1971 London

Jun 1, 1971 – Jun 8, 1971
London

Festival info

Start: Jun 1, 1971

End: Jun 8, 1971

Locations: London

Hosting member(s)

Programme information

Jury

Sven-Erik Bäck
Franco Donatoni
Milko Kelemen
Witold Lutosławski
Stephen Plaistow

Concerts

Tuesday, 1 June 1971, afternoon 
Carel Brons (Netherlands, b. 1931; d. 1983): String Quartet No. 2 (1969) [9′] performed by the Gaudeamus String Quartet;
Agustín Bertomeu (Spain, b. 1929): Confluencias sobre do sostenido for string quartet (1967);
Joji Yuasa (Japan, b. 1929): Projection (II) for string quartet (1970) [9′];
+ Jürg Bauer (West Germany, b. 1918; d. 2010): Abbreviaturen for 23 solo strings (1969).

Tuesday, 1 June 1971, evening 
Betsy Jolas (France, b. 1926): J. D. E. for 14 musicians (1966) [10′];
Per Nørgård (Denmark, b. 1932): Rejse ind i den gyldne skærm (Voyage into the Golden screen) for chamber orchestra (1968) [18′];
Jani Christou (Greece, 1926-1970): Praxis for 12 (1966) [9′];
Irmfried Radauer (Austria, b. 1928; d. 1999 in Greece): Tetraeder [Tetrahedron] for 12 instruments and computer-generated fixed media electronic sounds (1966 rev 1967);
+ György Ligeti (Austria, b. 1923 in Romania; d. 2006): Chamber Concerto for 13 musicians (1969-70) [21′].

Wednesday, 2 June 1971, afternoon
Miklós Maros (Hungary, b. 1943): Turba for unaccompanied wordless chorus (1969) [6′];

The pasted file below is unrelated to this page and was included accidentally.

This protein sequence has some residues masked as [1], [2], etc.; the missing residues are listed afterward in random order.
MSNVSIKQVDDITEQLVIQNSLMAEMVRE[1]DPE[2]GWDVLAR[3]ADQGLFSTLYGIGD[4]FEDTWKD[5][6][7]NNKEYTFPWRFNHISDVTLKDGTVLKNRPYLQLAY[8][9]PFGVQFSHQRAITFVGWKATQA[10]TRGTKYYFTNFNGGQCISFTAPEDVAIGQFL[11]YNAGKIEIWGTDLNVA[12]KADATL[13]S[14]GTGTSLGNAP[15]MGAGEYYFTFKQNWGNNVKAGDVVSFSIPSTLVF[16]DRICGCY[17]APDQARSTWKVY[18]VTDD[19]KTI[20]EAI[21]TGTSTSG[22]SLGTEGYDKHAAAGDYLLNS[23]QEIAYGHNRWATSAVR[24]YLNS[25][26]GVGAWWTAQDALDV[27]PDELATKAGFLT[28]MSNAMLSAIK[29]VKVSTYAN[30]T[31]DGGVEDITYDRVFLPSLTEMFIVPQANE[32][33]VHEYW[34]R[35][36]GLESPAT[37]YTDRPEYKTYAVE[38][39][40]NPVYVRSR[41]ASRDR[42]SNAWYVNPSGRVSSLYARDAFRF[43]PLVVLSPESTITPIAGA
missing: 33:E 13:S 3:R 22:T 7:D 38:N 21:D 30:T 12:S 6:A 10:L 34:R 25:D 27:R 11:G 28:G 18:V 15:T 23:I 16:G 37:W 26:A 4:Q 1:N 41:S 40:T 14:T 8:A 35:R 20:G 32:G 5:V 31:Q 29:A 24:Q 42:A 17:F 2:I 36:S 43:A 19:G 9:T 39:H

León Schidlowsky (Israel, b. 1931 in Chile): Requiem for 12 solo singers (1968) [12′];
+ Morton Feldman (United States, b. 1926; d. 1987): False Relationships and the Extended Ending for violin, violoncello, trombone, three pianos, and chimes (1968) [16′];
Salvatore Sciarrino (Italy, b. 1947): Da un Divertimento for 10 instruments (1969-70) [22′].

Wednesday, 2 June 1971, evening
* Harrison Birtwistle (United Kingdom [England], b. 1934): An Imaginary Landscape for brass, percussion, and double basses (1971) [20′] [world premiere];
* Béla Bartók (Hungary/United States, 1881-1945): Piano Concerto No. 2 (1930-31) [c. 26′-29′];
* Heinz Holliger (Switzerland, b. 1939): Siebengesang for oboe, orchestra, singing voices and loudspeaker [Georg Trakl] (1966/67) [21′] featuring the composer as oboe soloist;
Arnold Schönberg (Austria/United States 1874-1951): Variations for Orchestra, op. 31 (1926-28) [21′].

Thursday, 3 June 1971
Rudolf Maros (Hungary, b. 1917; d. 1982): Monumentum 9in memoriam 1945) for orchestra (1969) [11′];
Augustyn Bloch (Poland, b. 1929; d. 2006): Enfiando for orchestra (1970) [11′];
Ton de Leeuw (Netherlands, b. 1926; d. 1996): Haiku II for soprano and orchestra (1968) [12′];
+ Jorge Antunes (Brazil, b. 1942): Tartinia for violin and orchestra (1969) [15′] most likely performed by Erich Gruenberg;
Luigi Nono (Italy, b. 1924; d. 1990): Per Bastiana Tai-Yang Cheng for two-channel magnetic tape and three groups of instruments (1967) [15′].